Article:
Nutritional Therapists Pose A Risk To Patients' Health, Warns Watchdog
Nutritional therapists have been condemned in a damning report for providing expensive, and potentially dangerous, dietary advice.
The consumer watchdog Which? sent undercover investigators posing as patients with health problems, such as breast cancer and infertility, to consultations with nutritional therapists and reported “shocking examples of dangerous advice”.
One researcher, posing as a breast cancer sufferer, was told by her therapist to delay radiotherapy treatment recommended by her oncologist saying they could rid the body of cancer through diet.
She was advised to follow a no-sugar diet for three to six months and was told: "Cancer feeds off sugar. By cutting out sugar we have a better chance of the cancer going away."
Of the 15 consultations, costing between £50 and £80, only one was deemed a "borderline pass", eight were rated as "fails" and a further six as "dangerous fails".
Another researcher was told by a therapist that if the course of treatment they prescribed for his severe tiredness started to make him feel unwell, it showed the “treatment was working” and he shouldn’t contact his GP as they “wouldn’t understand what was happening”.
The study also found that some therapists were recommending high doses of expensive and unnecessary supplements, some of which could have bad side effects.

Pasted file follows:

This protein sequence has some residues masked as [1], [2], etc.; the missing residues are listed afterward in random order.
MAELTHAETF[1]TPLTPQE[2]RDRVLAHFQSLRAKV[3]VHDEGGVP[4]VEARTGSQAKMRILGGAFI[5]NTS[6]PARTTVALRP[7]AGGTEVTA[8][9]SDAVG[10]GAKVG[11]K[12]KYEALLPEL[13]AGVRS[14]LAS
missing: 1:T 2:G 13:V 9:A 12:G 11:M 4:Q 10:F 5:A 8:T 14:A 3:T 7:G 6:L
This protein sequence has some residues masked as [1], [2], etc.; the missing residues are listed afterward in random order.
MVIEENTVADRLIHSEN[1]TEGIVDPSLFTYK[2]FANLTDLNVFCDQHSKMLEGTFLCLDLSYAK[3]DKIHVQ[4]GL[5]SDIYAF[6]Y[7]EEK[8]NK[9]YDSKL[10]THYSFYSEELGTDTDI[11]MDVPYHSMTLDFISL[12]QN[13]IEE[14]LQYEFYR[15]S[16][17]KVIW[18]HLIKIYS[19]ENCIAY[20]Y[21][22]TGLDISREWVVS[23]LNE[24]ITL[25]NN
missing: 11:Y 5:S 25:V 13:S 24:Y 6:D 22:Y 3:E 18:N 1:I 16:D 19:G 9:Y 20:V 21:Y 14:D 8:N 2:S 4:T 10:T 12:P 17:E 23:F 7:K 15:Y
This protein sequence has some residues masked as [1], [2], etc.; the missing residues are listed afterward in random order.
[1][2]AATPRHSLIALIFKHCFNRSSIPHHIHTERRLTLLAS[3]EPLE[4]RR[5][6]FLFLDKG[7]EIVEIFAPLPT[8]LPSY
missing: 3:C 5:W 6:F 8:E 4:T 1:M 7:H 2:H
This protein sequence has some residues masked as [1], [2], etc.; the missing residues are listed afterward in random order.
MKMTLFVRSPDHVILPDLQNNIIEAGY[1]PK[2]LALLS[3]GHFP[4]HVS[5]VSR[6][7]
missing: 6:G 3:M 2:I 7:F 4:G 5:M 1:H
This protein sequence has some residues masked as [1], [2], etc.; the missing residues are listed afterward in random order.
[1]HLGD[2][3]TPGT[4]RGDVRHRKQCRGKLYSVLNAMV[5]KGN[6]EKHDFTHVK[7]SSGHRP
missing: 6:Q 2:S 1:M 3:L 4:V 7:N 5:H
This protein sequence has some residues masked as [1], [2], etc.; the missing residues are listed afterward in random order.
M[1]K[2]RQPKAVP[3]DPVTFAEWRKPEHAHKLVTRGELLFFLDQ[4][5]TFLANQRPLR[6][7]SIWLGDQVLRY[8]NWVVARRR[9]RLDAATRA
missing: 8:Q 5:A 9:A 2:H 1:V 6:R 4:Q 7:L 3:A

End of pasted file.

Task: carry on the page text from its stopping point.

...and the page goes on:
Several of the therapists used non-evidence-based testing to ‘diagnose’ symptoms. One researcher who said she had been struggling to conceive for a year was told after having her iris examined that she had “a bit of bowel toxicity” and a “leathery bowel”. Which?’s expert panel, including a GP, deemed both as “meaningless terms”.
Which? executive director, Richard Lloyd, said: “We found some shocking examples of irresponsible advice given by nutritional therapists. Our research shows that not only were they a waste of money, but some of their recommendations could seriously harm people’s health."
He expressed his concern over the lack of regulation within the industry.
“This is largely a self-regulated industry where anyone can set up and practice as a nutritional therapist, meaning there is no real protection for consumers. While the majority of the therapists Which? visited were registered with the industry body, BANT, our findings show that it is failing to police these practitioners effectively.”
The watchdog says it will take its findings to the government and demand proper regulation in this sector.
Lloyd added: “Which? wants the government to take action to stop nutritional therapists putting people’s health at risk.”
The Huffington Post contacted BANT (The British Association for Applied Nutrition and Nutritional Therapy) but they declined to comment.
Nutritional therapists can register to become members of BANT but membership is not compulsory for practice.
Siân Burton, Vice Chairman of the British Dietetic Association warns of the importance of choosing a registered dietician for tailored nutritional advice.
She told The Huffington Post: “Members of the public should be aware that anybody, overnight, can set up shop as a nutrition therapist, with no qualifications and no regulatory body to monitor how they work.
“Registered dieitians working in the UK are educated to degree level and must be registered with the Health Professions Council (HPC) to ensure public safety by adhering to standards of professional training, performance and conduct. In addition, the working title ‘dietitian’ is a legally protected title and cannot be used by anyone else who has not met the education and HPC standards.
“Dietitians interpret the science of nutrition into practical evidence-based advice for people while nutrition therapists do not use evidence in a robust fashion and their advice is often based on personal opinion.”